The coast guards of Japan and South Korea were searching on Wednesday (January 25) for eight crew members from a cargo ship that sank between the two countries, after 14 others were rescued.
“A total of 14 have been rescued,” a spokesman for the Japanese coast guard told AFP.
“We don’t know their condition and nationalities yet,” he added, declining to be named.
He said six of the crew had been rescued by South Korea’s coast guard, which was assisting the operation.
Eleven of those rescued so far were “unconscious”, the Jeju Coast Guard told AFP, adding that the rescued crew members were being transported to Japan’s southwestern Nagasaki.
The Jin Tian sent a distress signal late on Tuesday evening from a position around 110 kilometres (68 miles) west of the remote and uninhabited Danjo islands in far southwestern Japan.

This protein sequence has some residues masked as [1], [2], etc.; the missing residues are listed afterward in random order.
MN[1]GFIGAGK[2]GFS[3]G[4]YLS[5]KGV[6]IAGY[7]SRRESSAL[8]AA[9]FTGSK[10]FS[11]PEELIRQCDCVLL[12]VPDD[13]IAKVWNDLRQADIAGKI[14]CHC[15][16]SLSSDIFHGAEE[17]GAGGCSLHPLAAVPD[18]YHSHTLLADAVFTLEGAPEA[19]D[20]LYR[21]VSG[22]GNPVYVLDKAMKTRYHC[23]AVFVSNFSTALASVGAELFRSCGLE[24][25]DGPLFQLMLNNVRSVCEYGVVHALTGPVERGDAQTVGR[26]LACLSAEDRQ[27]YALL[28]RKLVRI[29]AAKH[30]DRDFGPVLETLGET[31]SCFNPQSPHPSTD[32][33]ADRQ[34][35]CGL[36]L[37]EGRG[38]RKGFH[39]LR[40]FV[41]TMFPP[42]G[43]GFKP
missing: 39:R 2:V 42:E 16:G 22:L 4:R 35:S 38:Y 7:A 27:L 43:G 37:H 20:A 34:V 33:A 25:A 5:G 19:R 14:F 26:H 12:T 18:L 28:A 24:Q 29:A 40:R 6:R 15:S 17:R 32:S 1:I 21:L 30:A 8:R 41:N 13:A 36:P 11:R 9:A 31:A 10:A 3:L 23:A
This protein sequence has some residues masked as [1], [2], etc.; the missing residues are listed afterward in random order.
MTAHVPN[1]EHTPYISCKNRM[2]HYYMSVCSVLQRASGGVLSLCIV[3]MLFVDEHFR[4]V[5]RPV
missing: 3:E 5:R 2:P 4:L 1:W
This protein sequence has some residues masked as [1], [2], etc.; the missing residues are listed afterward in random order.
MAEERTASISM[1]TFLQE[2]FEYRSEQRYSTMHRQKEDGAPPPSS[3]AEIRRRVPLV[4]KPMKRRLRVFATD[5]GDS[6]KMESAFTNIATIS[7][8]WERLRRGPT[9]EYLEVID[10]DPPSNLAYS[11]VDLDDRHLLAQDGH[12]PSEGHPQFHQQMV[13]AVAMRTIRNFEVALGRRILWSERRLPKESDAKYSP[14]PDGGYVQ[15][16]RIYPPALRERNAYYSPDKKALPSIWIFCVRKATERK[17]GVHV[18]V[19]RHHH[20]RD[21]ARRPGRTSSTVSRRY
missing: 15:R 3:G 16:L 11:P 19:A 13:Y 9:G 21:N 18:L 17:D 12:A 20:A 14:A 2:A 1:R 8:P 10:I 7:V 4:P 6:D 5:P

Three private ships were in the area and helped pick up several of the stranded crew members, Japan’s coast guard said.
A Japanese coast guard plane and two ships were at the scene, with additional Japanese and South Korean vessels en route, officials from both countries said.
The ship’s captain used a satellite phone to tell South Korean coast guard officials that he and the crew would abandon the sinking ship in the early hours of Wednesday morning, the Jeju Coast Guard said.
Contact with the crew was then lost.
Japan’s government spokesman Hirokazu Matsuno confirmed that the country’s coast guard was cooperating with South Korean authorities in the rescue mission.
The accident came as a cold snap hits much of Asia, with daytime temperatures in some of the Japanese islands nearest the rescue site reaching just three degrees Celsius (37 degrees Fahrenheit).